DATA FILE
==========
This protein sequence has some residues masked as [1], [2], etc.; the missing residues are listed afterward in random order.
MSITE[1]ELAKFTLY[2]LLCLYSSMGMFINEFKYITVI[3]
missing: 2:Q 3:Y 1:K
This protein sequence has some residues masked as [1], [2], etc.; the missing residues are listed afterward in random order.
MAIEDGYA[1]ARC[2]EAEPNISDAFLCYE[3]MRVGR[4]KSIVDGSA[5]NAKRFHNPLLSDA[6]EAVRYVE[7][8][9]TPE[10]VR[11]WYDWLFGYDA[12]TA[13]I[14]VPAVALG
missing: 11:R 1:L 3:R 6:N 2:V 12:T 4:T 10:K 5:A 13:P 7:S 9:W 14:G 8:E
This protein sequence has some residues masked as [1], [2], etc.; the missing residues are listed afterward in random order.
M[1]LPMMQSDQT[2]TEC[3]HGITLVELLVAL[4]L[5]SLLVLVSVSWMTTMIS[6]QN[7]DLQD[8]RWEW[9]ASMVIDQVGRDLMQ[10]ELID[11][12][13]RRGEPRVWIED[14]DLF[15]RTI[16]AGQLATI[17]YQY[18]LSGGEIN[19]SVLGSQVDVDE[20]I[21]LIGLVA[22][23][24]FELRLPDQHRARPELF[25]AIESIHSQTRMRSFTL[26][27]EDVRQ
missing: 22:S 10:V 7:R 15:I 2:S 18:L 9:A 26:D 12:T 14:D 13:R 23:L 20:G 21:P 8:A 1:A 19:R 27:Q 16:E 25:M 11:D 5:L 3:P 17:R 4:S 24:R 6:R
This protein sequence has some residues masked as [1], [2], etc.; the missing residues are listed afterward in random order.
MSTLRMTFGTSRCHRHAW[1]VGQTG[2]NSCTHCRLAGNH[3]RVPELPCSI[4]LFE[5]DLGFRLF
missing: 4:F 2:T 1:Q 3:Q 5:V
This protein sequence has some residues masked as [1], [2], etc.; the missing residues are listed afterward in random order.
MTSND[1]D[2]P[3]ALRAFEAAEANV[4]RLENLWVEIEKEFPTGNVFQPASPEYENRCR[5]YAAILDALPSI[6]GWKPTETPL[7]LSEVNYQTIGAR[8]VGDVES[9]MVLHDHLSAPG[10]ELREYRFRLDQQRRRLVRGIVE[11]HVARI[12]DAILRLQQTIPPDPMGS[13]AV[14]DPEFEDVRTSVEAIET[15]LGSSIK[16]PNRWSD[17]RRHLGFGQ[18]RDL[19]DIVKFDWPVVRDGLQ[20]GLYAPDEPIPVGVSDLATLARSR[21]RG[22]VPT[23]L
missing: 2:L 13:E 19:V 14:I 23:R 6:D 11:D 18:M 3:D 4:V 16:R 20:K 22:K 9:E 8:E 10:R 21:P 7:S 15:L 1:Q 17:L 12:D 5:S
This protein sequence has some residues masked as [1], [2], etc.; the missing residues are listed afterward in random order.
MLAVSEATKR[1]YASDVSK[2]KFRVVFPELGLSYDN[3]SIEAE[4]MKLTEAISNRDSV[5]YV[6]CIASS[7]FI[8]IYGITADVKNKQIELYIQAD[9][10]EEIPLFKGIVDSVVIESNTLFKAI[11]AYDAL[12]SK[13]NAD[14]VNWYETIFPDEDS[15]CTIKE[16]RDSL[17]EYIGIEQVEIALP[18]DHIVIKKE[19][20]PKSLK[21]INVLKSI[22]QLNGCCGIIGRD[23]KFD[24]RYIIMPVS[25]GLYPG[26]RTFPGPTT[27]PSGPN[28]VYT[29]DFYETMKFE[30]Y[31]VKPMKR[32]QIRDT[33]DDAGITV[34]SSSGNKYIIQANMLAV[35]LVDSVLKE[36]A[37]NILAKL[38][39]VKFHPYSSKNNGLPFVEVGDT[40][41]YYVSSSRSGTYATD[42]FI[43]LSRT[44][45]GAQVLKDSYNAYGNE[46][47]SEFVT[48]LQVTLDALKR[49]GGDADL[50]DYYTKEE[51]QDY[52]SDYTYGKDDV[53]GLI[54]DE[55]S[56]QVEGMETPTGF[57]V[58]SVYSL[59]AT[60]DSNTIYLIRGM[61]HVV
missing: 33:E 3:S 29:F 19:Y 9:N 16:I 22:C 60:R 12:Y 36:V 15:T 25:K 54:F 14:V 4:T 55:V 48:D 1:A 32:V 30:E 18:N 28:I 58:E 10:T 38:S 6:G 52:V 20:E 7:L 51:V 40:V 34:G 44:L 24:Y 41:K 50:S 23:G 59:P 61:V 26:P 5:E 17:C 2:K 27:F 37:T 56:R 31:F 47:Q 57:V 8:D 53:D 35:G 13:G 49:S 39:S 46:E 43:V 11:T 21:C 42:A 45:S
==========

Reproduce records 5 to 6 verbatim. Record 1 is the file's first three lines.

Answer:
This protein sequence has some residues masked as [1], [2], etc.; the missing residues are listed afterward in random order.
MTSND[1]D[2]P[3]ALRAFEAAEANV[4]RLENLWVEIEKEFPTGNVFQPASPEYENRCR[5]YAAILDALPSI[6]GWKPTETPL[7]LSEVNYQTIGAR[8]VGDVES[9]MVLHDHLSAPG[10]ELREYRFRLDQQRRRLVRGIVE[11]HVARI[12]DAILRLQQTIPPDPMGS[13]AV[14]DPEFEDVRTSVEAIET[15]LGSSIK[16]PNRWSD[17]RRHLGFGQ[18]RDL[19]DIVKFDWPVVRDGLQ[20]GLYAPDEPIPVGVSDLATLARSR[21]RG[22]VPT[23]L
missing: 2:L 13:E 19:V 14:I 23:R 6:D 11:D 18:M 3:D 4:V 16:R 20:K 22:K 9:E 8:E 10:R 21:P 7:S 15:L 1:Q 17:L 12:D 5:S
This protein sequence has some residues masked as [1], [2], etc.; the missing residues are listed afterward in random order.
MLAVSEATKR[1]YASDVSK[2]KFRVVFPELGLSYDN[3]SIEAE[4]MKLTEAISNRDSV[5]YV[6]CIASS[7]FI[8]IYGITADVKNKQIELYIQAD[9][10]EEIPLFKGIVDSVVIESNTLFKAI[11]AYDAL[12]SK[13]NAD[14]VNWYETIFPDEDS[15]CTIKE[16]RDSL[17]EYIGIEQVEIALP[18]DHIVIKKE[19][20]PKSLK[21]INVLKSI[22]QLNGCCGIIGRD[23]KFD[24]RYIIMPVS[25]GLYPG[26]RTFPGPTT[27]PSGPN[28]VYT[29]DFYETMKFE[30]Y[31]VKPMKR[32]QIRDT[33]DDAGITV[34]SSSGNKYIIQANMLAV[35]LVDSVLKE[36]A[37]NILAKL[38][39]VKFHPYSSKNNGLPFVEVGDT[40][41]YYVSSSRSGTYATD[42]FI[43]LSRT[44][45]GAQVLKDSYNAYGNE[46][47]SEFVT[48]LQVTLDALKR[49]GGDADL[50]DYYTKEE[51]QDY[52]SDYTYGKDDV[53]GLI[54]DE[55]S[56]QVEGMETPTGF[57]V[58]SVYSL[59]AT[60]DSNTIYLIRGM[61]HVV
missing: 33:E 3:S 29:F 19:Y 9:N 16:I 22:C 60:R 12:Y 36:V 15:T 25:K 54:F 14:V 4:T 55:V 48:D 1:A 32:V 30:E 18:N 28:I 58:E 10:T 38:S 6:G 52:V 20:E 7:L 51:V 40:V 34:G 44:L 24:Y 41:K 50:S 23:G 59:P 61:V 26:P 5:E 17:C 2:K 27:F 37:T 56:R 31:F 47:Q 57:V 8:D 53:D 35:G 13:G 49:S 39:S 46:E 43:V 11:T 21:C 42:A 45:S